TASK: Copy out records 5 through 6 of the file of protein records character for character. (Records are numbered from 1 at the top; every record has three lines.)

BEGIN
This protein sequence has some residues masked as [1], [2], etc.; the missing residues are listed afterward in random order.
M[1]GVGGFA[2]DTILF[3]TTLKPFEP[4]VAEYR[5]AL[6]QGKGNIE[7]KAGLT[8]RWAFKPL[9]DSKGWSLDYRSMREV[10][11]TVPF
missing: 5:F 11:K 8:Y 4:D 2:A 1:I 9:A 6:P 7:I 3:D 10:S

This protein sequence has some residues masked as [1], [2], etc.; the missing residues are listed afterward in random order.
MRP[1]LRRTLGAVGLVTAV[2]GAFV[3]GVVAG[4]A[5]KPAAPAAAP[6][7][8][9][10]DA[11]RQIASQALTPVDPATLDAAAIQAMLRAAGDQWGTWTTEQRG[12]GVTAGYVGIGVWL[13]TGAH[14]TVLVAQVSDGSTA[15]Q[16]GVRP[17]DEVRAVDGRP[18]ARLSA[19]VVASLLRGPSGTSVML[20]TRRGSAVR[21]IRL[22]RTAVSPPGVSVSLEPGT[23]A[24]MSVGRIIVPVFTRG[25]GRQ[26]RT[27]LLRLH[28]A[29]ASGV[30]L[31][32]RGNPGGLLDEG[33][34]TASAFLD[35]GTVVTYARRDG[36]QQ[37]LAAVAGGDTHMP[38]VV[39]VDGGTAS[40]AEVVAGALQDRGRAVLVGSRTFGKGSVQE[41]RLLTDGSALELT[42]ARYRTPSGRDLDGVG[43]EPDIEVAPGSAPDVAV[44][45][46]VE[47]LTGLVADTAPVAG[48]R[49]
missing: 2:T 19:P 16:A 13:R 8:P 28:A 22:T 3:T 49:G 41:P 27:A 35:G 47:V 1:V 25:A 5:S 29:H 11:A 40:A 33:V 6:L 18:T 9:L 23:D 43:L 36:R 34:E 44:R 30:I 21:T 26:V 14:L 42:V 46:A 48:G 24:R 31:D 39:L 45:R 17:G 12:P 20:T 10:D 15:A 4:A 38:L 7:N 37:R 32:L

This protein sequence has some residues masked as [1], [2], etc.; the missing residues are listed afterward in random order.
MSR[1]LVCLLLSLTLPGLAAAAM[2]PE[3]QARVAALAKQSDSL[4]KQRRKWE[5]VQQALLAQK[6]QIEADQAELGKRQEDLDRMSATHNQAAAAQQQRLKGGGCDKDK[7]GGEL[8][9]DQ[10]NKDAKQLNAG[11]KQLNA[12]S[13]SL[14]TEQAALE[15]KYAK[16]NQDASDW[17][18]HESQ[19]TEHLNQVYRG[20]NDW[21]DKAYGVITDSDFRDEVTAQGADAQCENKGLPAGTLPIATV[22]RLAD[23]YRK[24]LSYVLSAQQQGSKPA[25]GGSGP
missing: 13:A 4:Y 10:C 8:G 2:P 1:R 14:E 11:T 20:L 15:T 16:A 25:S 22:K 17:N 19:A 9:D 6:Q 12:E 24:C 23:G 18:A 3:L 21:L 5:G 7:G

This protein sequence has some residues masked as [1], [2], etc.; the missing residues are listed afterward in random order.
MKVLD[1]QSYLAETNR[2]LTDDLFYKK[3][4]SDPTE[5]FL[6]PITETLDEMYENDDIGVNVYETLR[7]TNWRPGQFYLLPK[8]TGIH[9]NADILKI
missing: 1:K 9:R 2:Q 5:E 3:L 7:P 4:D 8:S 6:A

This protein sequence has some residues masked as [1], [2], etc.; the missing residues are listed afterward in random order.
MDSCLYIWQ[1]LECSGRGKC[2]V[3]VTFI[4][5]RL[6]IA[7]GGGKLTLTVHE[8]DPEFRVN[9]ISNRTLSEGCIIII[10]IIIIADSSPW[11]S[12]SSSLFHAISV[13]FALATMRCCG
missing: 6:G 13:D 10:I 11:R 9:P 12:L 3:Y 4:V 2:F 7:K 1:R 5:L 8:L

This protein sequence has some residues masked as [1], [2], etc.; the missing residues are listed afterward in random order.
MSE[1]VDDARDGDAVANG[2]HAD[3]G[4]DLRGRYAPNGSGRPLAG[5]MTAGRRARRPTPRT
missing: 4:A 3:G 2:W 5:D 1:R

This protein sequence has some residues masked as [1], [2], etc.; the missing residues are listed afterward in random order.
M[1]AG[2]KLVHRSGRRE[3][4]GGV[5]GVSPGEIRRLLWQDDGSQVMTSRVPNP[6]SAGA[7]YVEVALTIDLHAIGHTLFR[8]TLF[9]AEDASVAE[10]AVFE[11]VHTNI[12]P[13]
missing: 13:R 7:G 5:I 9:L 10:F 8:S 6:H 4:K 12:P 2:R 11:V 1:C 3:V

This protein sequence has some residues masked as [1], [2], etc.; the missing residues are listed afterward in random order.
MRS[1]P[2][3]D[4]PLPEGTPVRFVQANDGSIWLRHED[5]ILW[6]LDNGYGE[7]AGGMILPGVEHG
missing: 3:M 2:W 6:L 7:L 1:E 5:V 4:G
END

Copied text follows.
This protein sequence has some residues masked as [1], [2], etc.; the missing residues are listed afterward in random order.
MDSCLYIWQ[1]LECSGRGKC[2]V[3]VTFI[4][5]RL[6]IA[7]GGGKLTLTVHE[8]DPEFRVN[9]ISNRTLSEGCIIII[10]IIIIADSSPW[11]S[12]SSSLFHAISV[13]FALATMRCCG
missing: 6:G 13:D 10:I 11:R 9:P 12:L 3:Y 4:V 2:F 7:K 1:R 5:L 8:L

This protein sequence has some residues masked as [1], [2], etc.; the missing residues are listed afterward in random order.
MSE[1]VDDARDGDAVANG[2]HAD[3]G[4]DLRGRYAPNGSGRPLAG[5]MTAGRRARRPTPRT
missing: 4:A 3:G 2:W 5:D 1:R